Enterostomy therapy nurses, sometimes referred to as ET or stoma nurses, are RNs who care for patients who have or may need enterostomies, which is a procedure that creates an ostomy (sometimes called a stoma) in the body to divert the bowels and eliminate feces. Ostomies must be continually cared for once the procedure has been performed, so enterostomy nurses provide medical care in addition to teaching patients and their families how to properly care for them at home. ET nurses must be comfortable with the messier aspects of the job, such as cleaning and/or troubleshooting defective ostomy appliances or caring for skin infections around the ostomy.
An enterostomy nurse will need to first complete a nursing degree and become licensed as an RN. Beyond this, gaining experience in wound care and ostomies is highly recommended before going for proper certification.
The following are examples of skills required in typical enterostomy nurse job descriptions. Exact requirements may vary from job to job, but generally include:
- Ability to anticipate patient needs
- Ability to provide and manage care under the direction of nursing management
- Ability to take a leadership role and collaborate with a multi-disciplinary care team
- Have at least 2 years' experience as an RN
To search and apply for open enterostomy nursing positions, visit our job boards.
What Are the Education Requirements for Enterostomy Nurses?
Most enterostomy nursing positions require a 4-year Bachelor's Degree in Nursing or higher, as well as RN licensure upon passing the NCLEX-RN exam. Aside from the additional specialized training and certifications, hospitals and other employers generally like to see at least a few years of hands-on RN experience from their ET nurse hires. Experience with ostomies or would care are both considered a plus. Some ET nurses go on to earn Master's or doctoral degrees as well.
Are Any Certifications or Credentials Needed?
The Wound, Ostomy, and Continence Nursing Certification Board (WOCNCB) offers a few certifications applicable to enterostomy therapy nurses. They include:
- CWOCN – Certified Wound Ostomy Continence Nurse
- CWON – Certified Wound Ostomy Nurse
- COCN – Certified Ostomy Care Nurse
Eligibility requirements include holding a BSN degree or higher along with an active RN license, in addition to graduating from an approved nursing education program or accumulating certain amount of direct patient clinical hours in combination with continuing education credits.
Enterostomy nurses typically work in hospitals, but can also find work in physician offices, clinics, and other healthcare facilities. In addition to this, ET nurses can also be employed in nursing homes or assisted living facilities, or provide in-home care via a home health or hospice care agency. Occasionally, ET nurses are hired by medical device companies as well.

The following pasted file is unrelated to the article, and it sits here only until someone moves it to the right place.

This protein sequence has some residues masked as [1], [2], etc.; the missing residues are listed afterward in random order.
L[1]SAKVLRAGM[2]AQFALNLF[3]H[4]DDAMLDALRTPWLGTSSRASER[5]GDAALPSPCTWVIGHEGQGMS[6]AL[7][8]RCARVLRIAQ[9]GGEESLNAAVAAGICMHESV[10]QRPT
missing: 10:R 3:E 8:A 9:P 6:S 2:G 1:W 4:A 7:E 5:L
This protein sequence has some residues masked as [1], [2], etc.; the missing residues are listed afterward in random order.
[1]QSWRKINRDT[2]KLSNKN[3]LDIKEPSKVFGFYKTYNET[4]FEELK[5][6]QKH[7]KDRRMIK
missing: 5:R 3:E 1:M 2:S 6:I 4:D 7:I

Enterostomy nurses care for patients before and after enterostomy surgery as one of their primary duties. This includes ileostomy, colostomy, and urostomy surgeries, among others. If the surgery is not done on an emergency basis, the ET nurse will work with the patient before surgery to assist them in planning the ostomy placement and give them pointers on what to wear to minimize irritation near the site. After surgery, ET nurses teach the patient how to use their ostomy appliances as well as best practices in caring for themselves. These nurses may also treat, or educate patients on how to prevent, common complications such as skin infections and fistula, as well as work with the patient on pain management.
What Are the Roles and Duties of an Enterostomy Nurse?
- Prepare patients who need enterostomy procedures
- Educate a patient and their caretakers on how to care for an ostomy
- Provide direction on ostomy appliances and helpful medical supplies
- Clean and change ostomy appliances
- Treat complications like skin irritation, blockages, fistula, and more
- Provide guidance on lifestyle changes and nutrition that can aid in ostomy health
- Assist with pain management
Enterostomy nurses can earn between $75,802 and $92,495, depending on location, education level, and experience. The median salary for an ET nurse is roughly $83,542 annually.
The employment outlook for ET nurses remains good, and many in the profession enjoy the long-term relationships with their patients. This specialty pays more than many other nursing specialties, and generally has regular hours. If an RN can handle the sometimes-squeamish tasks of dealing with bodily waste and fluids, they stand to have a secure and lucrative career in the specialty.